As more and more people become desk bound owing to the requirements of the modern workplace, neck, wrist, shoulder and back problems have proliferated. It just isn’t natural for people to sit in one position working all day, but that’s just what most people have to do. What can employers do about it? We’re not just talking about ‘goodwill’ here, we’re talking about a genuine health risk that results in down-time for key employees, sick leave and an increased volume of claims related to workplace injuries.
Impairment of blood and lymph circulation contribute to many of these problems and can be remedied with massage. Symptoms of impaired circulation include mental fogginess, low energy levels and stress related injuries. Massage for as little as 15 minutes at a time gets the circulation going and leaves employees feeling refreshed and alert.
Employers have reported an improvement in on the job performance and accuracy as well as less stress-related illnesses when they apply massage therapy as a workplace perk. Authorities have shown that repetitive stress injuries such as carpal tunnel syndrome are the leading cause of absenteeism these days and a day spent behind the computer is sufficient to prove that aches, pains and pinched nerves can reasonably expected from workers in such conditions.
Research shows that massage therapy reduces the incidence of workman’s compensation claims and noticeably reduces absenteeism and its related costs. These benefits have been confirmed by major businesses that have offered massage therapy to employees and it’s not just the big corporates that are offering massage as a perk. More and more businesses are experiencing the benefits of workplace massage and find that these benefits outweigh the cost which is described as ‘modest’.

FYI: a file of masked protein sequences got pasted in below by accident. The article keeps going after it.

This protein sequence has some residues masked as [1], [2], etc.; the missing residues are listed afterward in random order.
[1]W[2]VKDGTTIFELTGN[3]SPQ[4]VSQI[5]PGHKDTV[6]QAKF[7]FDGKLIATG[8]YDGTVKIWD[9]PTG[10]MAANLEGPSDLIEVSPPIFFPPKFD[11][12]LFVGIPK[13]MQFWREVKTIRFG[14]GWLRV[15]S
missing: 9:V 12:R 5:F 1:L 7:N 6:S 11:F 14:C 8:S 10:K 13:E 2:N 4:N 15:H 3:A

More and more, massage is recognised as the therapeutic treatment it is, rather than just as a luxury item. Physicians identify the potential benefits of massage and more of them are prescribing it to patients suffering from a variety of ailments. Research has proven that apart from the obvious benefits such as easing muscle pain and preventing repetitive stress injury, massage boosts the immune system – another reason why companies are reporting significant improvement in attendance figures.
To sum up: massage therapy helps to keep employees alert and reduces the frequency of workplace injuries, employees see it as a valuable perk but it is nonetheless cost effective. Work attendance, work standard and productivity improve significantly and the added benefit of a boost to the immune system means less time off owing to illness. These benefits have been endorsed by business professionals, HR researchers, physicians and employees alike.
Does your workplace regularly employ a corporate massage therapist? If so, what benefits have you had from workplace massage?
- Massage Therapy in the Workplace: Reducing Employee Strain and Blood Pressure
- Image Source: Tulane University